Sam blushed and looked hurt. “I don’t want paying for that, Mr. Frodo,” he said softly, “I do it because I want to, so as to help you out and all, through the first sad winter of Mr. Bilbo being gone. Besides, whether I work inside or out on a day don’t matter, so there shouldn’t be no extra pay.”

“No, that won’t do, Sam, as you well know. I’ve had a closer look at Bilbo’s records and as I say I spoke to your dad. He and Bilbo had arranged that he’d be paid the same every week of the year, and not get more for the long summer hours of work, or less for the short winter ones. It made it easier for both of them to do it that way. So if there’s no work to do in the garden in the winter then your time is your own, Sam, and not owed to me.”

“And if I spend it inside with you then that’s my choice and I don’t expect no pay for it,” he replied softly. Frodo was almost amused by the stubborn look on his young gardener’s face.

“I’ve never doubted that, Sam, but I don’t want your dad to decide that if you’ve got enough idle time to be spending all your mornings with me then perhaps you should be looking elsewhere for some winter work.”

Sam had no answer to this and Frodo slipped the envelope across the table to him. “Just because I’m paying you doesn’t mean I appreciate your help any less,” he said diffidently, “I’m paying you to make sure you can keep coming, because I need you around here.”

Finally Sam smiled, “well, that’s all right then, Mr. Frodo and I thank-you.” His eyes brightened as he picked up his own pay packet.

“What will you do with all your riches, Sam?” Frodo teased him, feeling happier than he had for many weeks.

“Well, sir” replied Sam, his smile broadening, “the Yuletime’s coming up, and my little sister Marigold has been pestering our Gaffer for some material for a new dress. So I’ll just save up and buy it for her, but I’ll get something nice for meself as well so she can make me a fine pair of pants to go with that jacket Mr. Bilbo gave me. And then me dad, well, now I can stand him a mug on a Friday night, `stead of him always treating me. May and Daisy will take some pondering, but like as not there’s a little summat they’ve been wanting and Marigold will tell me what it is.” He grinned at Frodo, tucked the envelope carefully in his pocket and rubbed his eyes.

* * *

December inherited the rains of November. Bywater Pool threatened to overflow its banks and flood the smials that ran alongside it. But Bag End high on the Hill and Bag Shot Row but a little lower were in no danger. At times the rain eased but during even these brief respites the clouds ran ragged across the sky and always the gloom of heavy overcast returned to weigh down the Shire. When the rain and mists didn’t obscure his view Frodo could stand at the parlour window overlooking Hobbiton and take in the dull gray scene of pallid houses, muddy paths and barren fields.

His days began to repeat themselves in a comforting routine. Sam got him up and about every morning and gave him breakfast, whether he wanted it or no, and then he would sit with Sam and read for a time. Frodo was so oblivious to the days of the week that it was some time before he realized his young servant had stopped observing the weekends. When he finally mentioned it Sam was apologetic. “Begging your pardon, Mr. Frodo, but it seems to me that it don’t make no difference what the day of the week is, you still need to be got up and Bag End still needs to be kept, or else Mondays will be a fright, if you take my meaning. So if it’s all the same to you I’ll come every day.” So Frodo acquiesced. He seldom saw anyone but Sam and knew he should not allow himself to go days without seeing even him. Bag End was closing around him and he was content to stay inside surrounded by the trappings of his life with Bilbo.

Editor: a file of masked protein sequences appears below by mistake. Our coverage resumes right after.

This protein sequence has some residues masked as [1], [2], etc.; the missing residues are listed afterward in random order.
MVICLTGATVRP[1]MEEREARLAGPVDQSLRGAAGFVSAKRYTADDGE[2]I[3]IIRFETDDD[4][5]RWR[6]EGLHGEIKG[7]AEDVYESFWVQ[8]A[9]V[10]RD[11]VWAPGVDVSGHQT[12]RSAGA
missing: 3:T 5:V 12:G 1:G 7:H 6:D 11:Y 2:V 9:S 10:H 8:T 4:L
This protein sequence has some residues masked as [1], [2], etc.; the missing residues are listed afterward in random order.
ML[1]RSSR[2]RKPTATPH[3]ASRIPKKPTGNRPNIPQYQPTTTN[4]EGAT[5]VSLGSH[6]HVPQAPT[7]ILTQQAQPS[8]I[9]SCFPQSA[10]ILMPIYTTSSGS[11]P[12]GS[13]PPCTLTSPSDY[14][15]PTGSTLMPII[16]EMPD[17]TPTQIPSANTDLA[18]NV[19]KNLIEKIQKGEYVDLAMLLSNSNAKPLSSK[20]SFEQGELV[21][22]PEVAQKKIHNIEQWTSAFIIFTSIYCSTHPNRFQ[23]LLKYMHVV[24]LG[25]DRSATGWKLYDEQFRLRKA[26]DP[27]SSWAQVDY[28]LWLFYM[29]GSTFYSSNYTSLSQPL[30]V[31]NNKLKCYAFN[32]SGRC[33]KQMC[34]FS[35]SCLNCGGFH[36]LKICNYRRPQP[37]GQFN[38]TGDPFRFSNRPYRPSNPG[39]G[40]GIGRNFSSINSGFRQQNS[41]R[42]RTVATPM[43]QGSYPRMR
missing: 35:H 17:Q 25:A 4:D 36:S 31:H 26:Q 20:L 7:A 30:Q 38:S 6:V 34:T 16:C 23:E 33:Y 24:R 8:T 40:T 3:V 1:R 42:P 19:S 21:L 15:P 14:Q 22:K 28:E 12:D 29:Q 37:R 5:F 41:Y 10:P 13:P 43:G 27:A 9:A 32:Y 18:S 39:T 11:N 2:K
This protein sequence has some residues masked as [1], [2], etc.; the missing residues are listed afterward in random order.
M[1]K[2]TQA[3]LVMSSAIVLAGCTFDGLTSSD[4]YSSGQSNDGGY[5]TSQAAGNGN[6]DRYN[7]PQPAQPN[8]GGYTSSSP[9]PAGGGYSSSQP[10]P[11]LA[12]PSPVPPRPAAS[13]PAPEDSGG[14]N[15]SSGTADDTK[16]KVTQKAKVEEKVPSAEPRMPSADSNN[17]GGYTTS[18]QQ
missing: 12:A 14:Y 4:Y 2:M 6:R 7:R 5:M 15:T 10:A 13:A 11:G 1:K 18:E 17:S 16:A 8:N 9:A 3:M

Sam was a comfort and torture combined. Talkative by nature he had at first tended to rattle on almost compulsively about Bilbo. When it got to be too much Frodo would have to gently chastise him for doing so but usually just the look on his master’s face as he turned away was enough to stop Sam short in the middle of reminiscence and sadden him more than the memories.

Still Sam had to talk about Bilbo sometimes, especially when he and Frodo were reading together after breakfast – Sam would want a passage in a poem or story explained or to discuss a point of interpretation. He was slowly reviewing the material he and Bilbo had covered in the last few years (he hadn’t the heart or the confidence to start anything new) and so all his comments were rich with what Bilbo had said or felt about the things Sam wanted to discuss. Frodo was familiar with almost everything Sam had read. He was a voracious reader and Bilbo had chosen and suggested material for him since the day he arrived at Bag End, and then had spent hours discussing it with him. As time went on Frodo let Sam follow his inclination to wander in his talk about Bilbo, and allowed himself to be reminded of their daily life now gone, but he found he could not yet trust himself to join in with Sam’s sad remembering. Gradually, Sam talked more and more openly of Bilbo, taking Frodo’s silence and composure as at least not disapproval.